Tuesday, December 24, 2013

The Mask You Live In

...theatre, work, play, friends, lovers, parenting, not parenting, poker, golf, weather, alcohol, dancing, writing, and more...

So far I feel like I've talked a bit about several of these of late. The past couple of days has been preoccupied with thinking about thinking about preparing for departure, as I am leaving for Spain in about 72 hours. I need to gather some books to read while traveling, and perhaps organize the music on my iPad a bit as that will likely be the source of music while in the air. Returning to the list, though, I'm not sure where to turn next. Dancing was covered, as was writing. Parenting and not parenting is integrated into the conversation on anxiety, though there is, I suppose, more to be said there. Golf seems like a subject for fairer weather days, and theatre, work and play is really a single topic at this point, and which tends to get referenced in most of what I have to say right now. What does that leave? Friends, lovers and alcohol. A useful combination.

Actually, I was listening early Sunday morning to an offering from the The Moth that seems somewhat on point. In this audio piece, James Fallon describes his work in neuroscience. It seems that he was doing research utilizing the PET scans of psychopathic serial killers, and while doing so quite accidentally discovered that the two identifying characteristics of the PET scans of psychopaths are also found in his own PET scan. All things being more complex than they might appear on first blush, it is safe to say that he is not likely to become a serial killer. Yet, the findings were not without some significance or insight. He asked friends and family if they would describe him as somewhat sociopathic...and they generally were willing to say that, yes, although he is a nice guy and fun to be around, that he is also somewhat distant and removed...etc., etc., etc. As I was listening to this story, I was pretty sure I had heard it before, and sure enough, it did appear on NPR on a Science Friday offering...and it's also a TED Talk.

Anyway, given my divorce and a general awkwardness around women, men, children and dogs it has often been apparent to me that whatever amazing mojo some of my friends have in regard to relationships both romantic and otherwise is largely absent from my social toolbox. I can be awkward. Perhaps I am a sociopath. Perhaps I have some elements of social anxiety disorder. This is that moment when you are seated in Psych 101 as part of your early general eds for your undergraduate degree and you start imagining yourself having all of the abnormal psychology disorders. Yes, this is, indeed, that moment.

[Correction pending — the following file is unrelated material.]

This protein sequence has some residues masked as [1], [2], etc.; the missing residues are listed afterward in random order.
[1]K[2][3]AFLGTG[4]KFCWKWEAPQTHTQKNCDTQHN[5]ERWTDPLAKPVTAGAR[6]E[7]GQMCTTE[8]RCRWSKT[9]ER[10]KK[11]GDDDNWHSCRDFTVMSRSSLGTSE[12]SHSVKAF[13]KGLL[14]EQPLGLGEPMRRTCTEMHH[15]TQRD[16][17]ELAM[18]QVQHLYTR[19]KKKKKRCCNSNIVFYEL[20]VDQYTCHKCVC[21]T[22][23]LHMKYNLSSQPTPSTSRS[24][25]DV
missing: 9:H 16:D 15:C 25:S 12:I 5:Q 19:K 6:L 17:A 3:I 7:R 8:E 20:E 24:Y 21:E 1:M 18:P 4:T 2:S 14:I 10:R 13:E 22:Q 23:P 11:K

Which is where alcohol comes in. I enjoy drinking socially and periodically the demon rum gets the better of me and I wake up the next morning wondering what happened and why I am such a miserable example of humanity. At least some of this falls into the category of self-medicating for the aforementioned potential psychological disorders. It is much easier to forget that you are anxious about whether or not you are making appropriate social connections at a party or at the bar when you've lost track of most social inhibitions. Its such a fundamental element of my social persona that I rarely even realize its happening...which is why it sometimes moves from the level of modest intervention to full on altered state. On some levels it is also just a habit and a flawed perception. As I sit here I can build a convincing counter-argument showing how most of my social interactions occur without lubrication and with general success. Perhaps my fascination with social drinking is more about the entertainment of it, for there is much entertainment to be had. Probably a little of all of the above.

What is worth hanging on to, I think, is some kind of honest self-evaluation as to the level of fidelity in the person that is being presented. One of the charms of drinking has always been that the things that I have done and said are often things that I would have wished to have done in any event. Usually. Sometimes things that are honest are not also things that others wish to hear or even that you in your better judgement wish to have allowed yourself to say. Another tough atom to split. When I was younger I think it was more true that drinking allowed me to uncover things that I was working hard to keep covered. That is less true as I age. I find now that I am pretty willing to say most of what I think and feel without any assistance. I like that. It appears to be one of the perks of aging that you embrace yourself in a more complete and open way.

Digging further into the impact of social anxiety, as it feels like it lives in the middle of this maze, there is a long piece in the Atlantic about self-medicating and social anxiety disorders. The piece is by Scott Stossel and it explores his life-long struggle to manage a severe disorder. I am intrigued by the overt and explicit nature of his work to medicate his condition. While I have only the smallest sliver of the disorders he describes, I wonder about the impact of self-medicating on my physiological responses to performance anxiety (see previous posts). For now, I'm thinking in terms of just behavioral work, but drugs are out there.

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